Categories: Architecture

In Building Design, Hygiene Has Become As Important As Eco-Friendliness. Here’s Why.

Hygiene

Over the last ten years, intelligent buildings have emerged as a crucial component of the design process. Connected and automated solutions have provided operators with greater comfort, energy efficiency, and cost savings. But the COVID-19 pandemic brought another challenge to the frontlines of the building design projects: Hygiene.

A study published last May revealed that 83 percent of people in the workforce ensure they touch as few things as possible in their daily lives. These typically include door handles, elevator buttons, or light switches in public places. Moreover, after touching door handles, handrails, or other things, two-thirds of people now look for a place to wash their hands.

Given the duration of the health crisis, it’s little surprise that employees have reinforced this particular attention to hygiene. The building sector is no exception, particularly in terms of access management. It can add value to the strive for hygiene by allowing users to move from one workspace to another without having to touch any surface.

Evolution of the Touchless Access Adaptation

The notion of a “contactless” world has existed for some thirty years in the field of hospital buildings, especially in sections like operating theatres or recovery rooms, to combat the spread of bacteria and viruses. Similarly, contactless systems have also become ubiquitous in sensitive settings, including pharmaceutical and nanotechnology laboratories, or retirement homes, where residents may experience challenges with mobility.

However, these touch-free technologies recently started to spread to shopping centers, railway stations, and airports, making access control more convenient and secure with automatic swinging or sliding doors.

Given the current public health necessities, these contactless systems now concern all buildings, regardless of their sector or function. From hotels to restaurants, commercial and university facilities, offices, residential or public buildings, touchless access technologies contribute to enhancing hygiene, comfort, and safety.

Optimizing Health and Safety With the Right Solutions

Although there are a plethora of “contactless” solutions, deploying them excessively, everywhere, all the time isn’t the right strategy to optimize the benefits of this solution. Not two facilities are alike with the exact needs and functions. A hospital might have different hygiene standards from a department store. Likewise, the hygiene protocols of a laboratory that works with microbiological substances would likely be even stricter. On the other hand, the primary concern for establishments like hotels, restaurants, or airports is often the flow of people.

Therefore, it’s up to manufacturers, design offices, and architects to identify the unique needs of each facility to install the best solutions to combine comfort and maximum health security within buildings.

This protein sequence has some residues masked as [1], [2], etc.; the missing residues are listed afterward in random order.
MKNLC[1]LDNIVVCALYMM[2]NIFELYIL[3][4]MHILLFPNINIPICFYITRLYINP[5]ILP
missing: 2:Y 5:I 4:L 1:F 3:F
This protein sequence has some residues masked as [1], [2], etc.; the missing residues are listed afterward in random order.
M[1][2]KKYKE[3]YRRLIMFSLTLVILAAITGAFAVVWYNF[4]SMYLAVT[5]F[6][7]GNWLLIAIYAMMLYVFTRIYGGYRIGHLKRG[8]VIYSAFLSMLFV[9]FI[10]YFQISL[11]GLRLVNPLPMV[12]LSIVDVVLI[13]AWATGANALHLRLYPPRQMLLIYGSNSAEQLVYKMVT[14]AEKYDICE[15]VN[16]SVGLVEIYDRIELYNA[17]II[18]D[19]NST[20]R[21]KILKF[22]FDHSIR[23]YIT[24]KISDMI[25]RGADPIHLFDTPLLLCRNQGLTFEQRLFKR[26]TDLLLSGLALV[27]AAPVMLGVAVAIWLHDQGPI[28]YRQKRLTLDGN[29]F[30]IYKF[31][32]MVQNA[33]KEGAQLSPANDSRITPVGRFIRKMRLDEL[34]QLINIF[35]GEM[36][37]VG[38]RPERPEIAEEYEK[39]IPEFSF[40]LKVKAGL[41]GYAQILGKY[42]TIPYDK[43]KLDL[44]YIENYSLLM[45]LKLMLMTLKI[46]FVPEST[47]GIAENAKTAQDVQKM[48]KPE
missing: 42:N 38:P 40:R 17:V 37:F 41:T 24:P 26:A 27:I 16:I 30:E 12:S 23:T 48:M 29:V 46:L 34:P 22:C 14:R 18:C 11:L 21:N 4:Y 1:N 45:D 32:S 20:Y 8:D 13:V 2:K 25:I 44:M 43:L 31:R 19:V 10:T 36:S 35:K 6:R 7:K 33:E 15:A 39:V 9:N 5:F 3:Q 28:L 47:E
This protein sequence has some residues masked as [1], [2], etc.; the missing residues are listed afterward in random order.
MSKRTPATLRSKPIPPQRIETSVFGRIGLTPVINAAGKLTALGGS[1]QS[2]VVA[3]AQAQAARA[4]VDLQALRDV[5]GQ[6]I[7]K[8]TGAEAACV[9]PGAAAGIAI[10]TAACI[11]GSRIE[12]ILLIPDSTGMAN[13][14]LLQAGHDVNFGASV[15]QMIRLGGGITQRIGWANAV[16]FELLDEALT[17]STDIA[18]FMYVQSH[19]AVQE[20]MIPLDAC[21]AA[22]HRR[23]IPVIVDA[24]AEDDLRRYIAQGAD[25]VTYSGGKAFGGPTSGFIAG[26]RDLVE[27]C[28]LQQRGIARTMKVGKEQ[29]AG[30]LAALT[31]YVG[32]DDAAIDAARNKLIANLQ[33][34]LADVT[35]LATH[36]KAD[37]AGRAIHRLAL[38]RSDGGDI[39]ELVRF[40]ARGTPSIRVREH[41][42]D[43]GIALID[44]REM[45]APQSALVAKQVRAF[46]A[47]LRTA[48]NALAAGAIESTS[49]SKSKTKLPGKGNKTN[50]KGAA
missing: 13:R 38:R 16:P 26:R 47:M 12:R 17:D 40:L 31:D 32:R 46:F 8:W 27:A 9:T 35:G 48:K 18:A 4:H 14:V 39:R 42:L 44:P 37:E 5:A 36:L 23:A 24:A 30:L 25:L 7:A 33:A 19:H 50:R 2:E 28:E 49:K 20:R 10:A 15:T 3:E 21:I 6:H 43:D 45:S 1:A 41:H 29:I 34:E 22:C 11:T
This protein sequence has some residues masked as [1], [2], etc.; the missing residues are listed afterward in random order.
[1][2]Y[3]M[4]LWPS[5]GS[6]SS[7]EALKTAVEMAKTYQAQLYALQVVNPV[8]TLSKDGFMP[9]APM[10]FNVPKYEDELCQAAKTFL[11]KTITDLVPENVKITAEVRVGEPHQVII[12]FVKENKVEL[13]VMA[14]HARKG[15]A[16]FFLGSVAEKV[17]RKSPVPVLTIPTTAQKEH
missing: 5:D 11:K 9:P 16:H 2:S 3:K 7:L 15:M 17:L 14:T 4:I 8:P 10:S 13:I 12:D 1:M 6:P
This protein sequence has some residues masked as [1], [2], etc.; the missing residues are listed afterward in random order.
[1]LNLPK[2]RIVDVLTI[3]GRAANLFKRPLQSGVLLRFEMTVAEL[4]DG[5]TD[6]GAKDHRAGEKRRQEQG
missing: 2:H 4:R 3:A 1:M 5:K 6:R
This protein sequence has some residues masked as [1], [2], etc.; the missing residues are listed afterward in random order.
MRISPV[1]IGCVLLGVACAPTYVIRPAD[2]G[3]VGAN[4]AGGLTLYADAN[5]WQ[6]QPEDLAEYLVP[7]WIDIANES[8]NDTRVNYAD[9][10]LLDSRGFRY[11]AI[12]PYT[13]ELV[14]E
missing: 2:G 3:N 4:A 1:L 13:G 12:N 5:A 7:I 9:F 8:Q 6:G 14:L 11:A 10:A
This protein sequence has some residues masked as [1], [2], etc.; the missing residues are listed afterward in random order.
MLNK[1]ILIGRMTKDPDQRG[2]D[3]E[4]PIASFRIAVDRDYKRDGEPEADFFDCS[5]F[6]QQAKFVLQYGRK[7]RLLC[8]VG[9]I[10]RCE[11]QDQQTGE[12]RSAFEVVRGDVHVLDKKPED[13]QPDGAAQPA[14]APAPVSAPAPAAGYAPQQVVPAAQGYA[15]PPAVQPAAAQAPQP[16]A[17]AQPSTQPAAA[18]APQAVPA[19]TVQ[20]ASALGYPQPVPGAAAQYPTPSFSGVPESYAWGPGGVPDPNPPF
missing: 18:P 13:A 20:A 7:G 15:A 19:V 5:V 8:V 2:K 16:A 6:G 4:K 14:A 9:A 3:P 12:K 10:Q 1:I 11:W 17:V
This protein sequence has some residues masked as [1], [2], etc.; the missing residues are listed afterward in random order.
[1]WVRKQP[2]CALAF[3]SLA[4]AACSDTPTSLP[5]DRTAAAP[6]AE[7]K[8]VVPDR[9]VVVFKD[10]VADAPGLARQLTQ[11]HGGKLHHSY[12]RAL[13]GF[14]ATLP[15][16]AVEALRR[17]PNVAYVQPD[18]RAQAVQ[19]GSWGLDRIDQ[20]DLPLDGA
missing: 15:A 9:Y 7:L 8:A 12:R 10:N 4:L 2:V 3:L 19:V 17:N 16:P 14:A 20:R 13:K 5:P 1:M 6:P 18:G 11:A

Designing Strategic Contactless Gateways

Nevertheless, there are some strategic points where contactless systems can be implemented, regardless of the type of the target building.

The first of these is the main entrances, which are the critical points of passage in any public or private area. They can be equipped with automatic sliding and revolving doors, which are ideal for managing traffic and people’s flow.

The second strategic point is the interior of the building itself, where automated sliding or swinging doors can be installed, together with passage detection solutions.

It’s also imperative to pay attention to access to private areas such as offices. Installation of electronic locks with contactless media, such as a card, mobile phone, badge, and antibacterial handles, could be effective.

Finally, to avoid the overwhelm of large flows of people, which might be challenging to control in respecting barrier gestures, passageways, and access control are ideal solutions.

It’s possible to further enhance the protection against infection by using equipment – such as a health safety terminal – that detects the wearing of masks, the temperature and dispenses disinfectant gel, or by limiting the number of people.

Hygiene to Remain a Priority in the Post-Pandemic World

The COVID-19 pandemic carried hygiene to the limelight, revealing its importance in all aspects of daily life; at home, in transport, at the office, or in shops. Once the virus is eliminated, there’s no doubt that we’ll be living in a different world with new habits.

Nevertheless, even once the amplified fears about catching a virus abates, contactless access solutions are poised to be the norm, following the course with ecology and sustainable development.

Sandrine Demas

Sandrine Demas

Sandrine is a communications manager at dormakaba France. With her 21 years of experience, she runs the French blog and is responsible for the content plan, the publishing but also for its strategic development.